More on the territorial dispute between Costa Rica and NicaraguaNovember 6, 2010 # 2:54 pm # Armed Conflict, International Law # No Comment
An aging border dispute over a jungle river dividing Nicaragua and Costa Rica has led to a standoff between heavily armed state security forces on a remote river island claimed by both nations.
Costa Rica claims that Nicaragua’s efforts to dredge the San Juan River, a Nicaraguan waterway that parallels the border between the two countries, has “flagrantly” crossed into Costa Rican territory.
It’s a claim Nicaragua categorically denies.
In an address to the nation, Costa Rican President Laura Chinchilla accused the Nicaraguan Army of occupying a swath of Costa Rican territory called Isla Calero, a large and uninhabited river island in a remote area 18.6 miles inland from the Caribbean Sea.
Chinchilla called Nicaragua’s alleged military incursion an act of “aggression” against a country without an army and rapidly deployed Costa Rican police armed with military-grade weapons to the contested area.
The president claims Nicaraguan soldiers have build field camps, felled trees, dumped river silt and hoisted the Nicaraguan flag over Costa Rican territory.
“This is a serious violation of our sovereignty and our territorial integrity,” she said.
Nicaragua’s Sandinista government, meanwhile, claims Costa Rica has invaded its territory. President Daniel Ortega, in his own address to the nation this week accused Costa Rica of threatening Nicaragua with “elite troops” dressed like “Rambo.”
Though Costa Rica officially has no military, its annual defense budget is nearly three times that of Nicaragua.
Costa Rica and Nicaragua both point to the same historic documents — the 1858 Cañas-Jerez Treaty and a subsequent clarification of that treaty from 1888 — as evidence to support their interpretations of where the border lies.
But the original treaty describes the frontier in a wordy, seven-page description of landmarks and wandering coordinates — all written in longhand.
The two countries are also fighting over the way modern maps interpret the treaties.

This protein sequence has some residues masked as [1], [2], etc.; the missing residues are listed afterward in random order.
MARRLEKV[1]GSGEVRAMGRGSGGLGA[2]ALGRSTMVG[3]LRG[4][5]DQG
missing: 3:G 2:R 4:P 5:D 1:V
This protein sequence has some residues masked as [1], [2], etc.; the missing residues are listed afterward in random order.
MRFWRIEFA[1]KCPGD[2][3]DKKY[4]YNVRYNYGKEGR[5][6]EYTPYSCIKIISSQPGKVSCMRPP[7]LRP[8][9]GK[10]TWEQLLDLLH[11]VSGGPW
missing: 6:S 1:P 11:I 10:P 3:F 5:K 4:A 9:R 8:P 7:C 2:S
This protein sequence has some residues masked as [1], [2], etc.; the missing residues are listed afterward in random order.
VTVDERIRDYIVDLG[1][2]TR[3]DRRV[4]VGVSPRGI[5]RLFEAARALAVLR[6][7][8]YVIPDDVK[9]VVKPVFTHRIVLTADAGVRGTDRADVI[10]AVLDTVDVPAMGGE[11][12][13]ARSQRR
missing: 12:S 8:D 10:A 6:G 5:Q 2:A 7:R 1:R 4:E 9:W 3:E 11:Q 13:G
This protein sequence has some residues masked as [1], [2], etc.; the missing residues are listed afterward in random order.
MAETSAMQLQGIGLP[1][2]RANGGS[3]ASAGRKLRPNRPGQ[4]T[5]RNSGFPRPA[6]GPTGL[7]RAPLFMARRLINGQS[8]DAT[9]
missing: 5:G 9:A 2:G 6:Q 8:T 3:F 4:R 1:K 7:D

Costa Rica called on Google Wednesday to fix its satellite map, which indicates the disputed land belongs to Nicaragua. That prompted Nicaragua’s foreign ministry to write Google on Thursday, telling the company the map is fine the wayit is and not to touch a thing.
Ortega accused Costa Rica of plotting to steal the Nicaraguan river, much as Costa Rica appropriated the former Nicaraguan territories of Guanacaste and Nicoya 185 years ago. He insisted that a 2009 ruling by the International Court of Justice at The Hague gives his country the right to dredge the San Juan River and restore its historic water flow to the way it was in 1858.
Over the past 150 years, Ortega alleges, accumulated river sediment has dried the southern part of the San Juan’s historic delta, pushing the mouth of the river increasingly northward.
However, he said, just because the historic delta has dried doesn’t mean Nicaragua has forfeited its territory. Ortega said Nicaragua is simply exercising its long neglected right to reclaim land it owns.
In an attempt to defuse a potentially dangerous situation over the suspicious silt, Costa Rica appealed to the Organization of American States, which took the matter up Wednesday in a special meeting of its permanent council.
OAS Secretary General José Miguel Insulza is scheduled to travel to both Costa Rica and Nicaragua this weekend to meet with the two presidents in an effort to arrange a dialogue between them.
Calming tensions, however, could be difficult. Nationalistic chest-puffing on both sides of the border has fanned the flames. Online forums such as Facebook and Twitter and newspaper columns have been abuzz with impassioned calls to national defense and provocative characterizations of those living on the other side of the border.
Politicians also have been eager to play the patriotic card.
Costa Rican commentators accuse Ortega of using the border issue as a smoke screen to distract Nicaraguan voters from his questionable efforts to get himself reelected next year, despite a constitutional ban.
But former Nicaraguan guerrilla leader Edén Pastora, who is heading the Sandinista government’s river-dredging project, says it is Costa Rica’s Chinchilla who is manipulating the border conflict to defuse opposition to controversial moves by her administration.
Meanwhile, Pastora told a local Nicaraguan TV channel that the dredging of the river is “unstoppable.”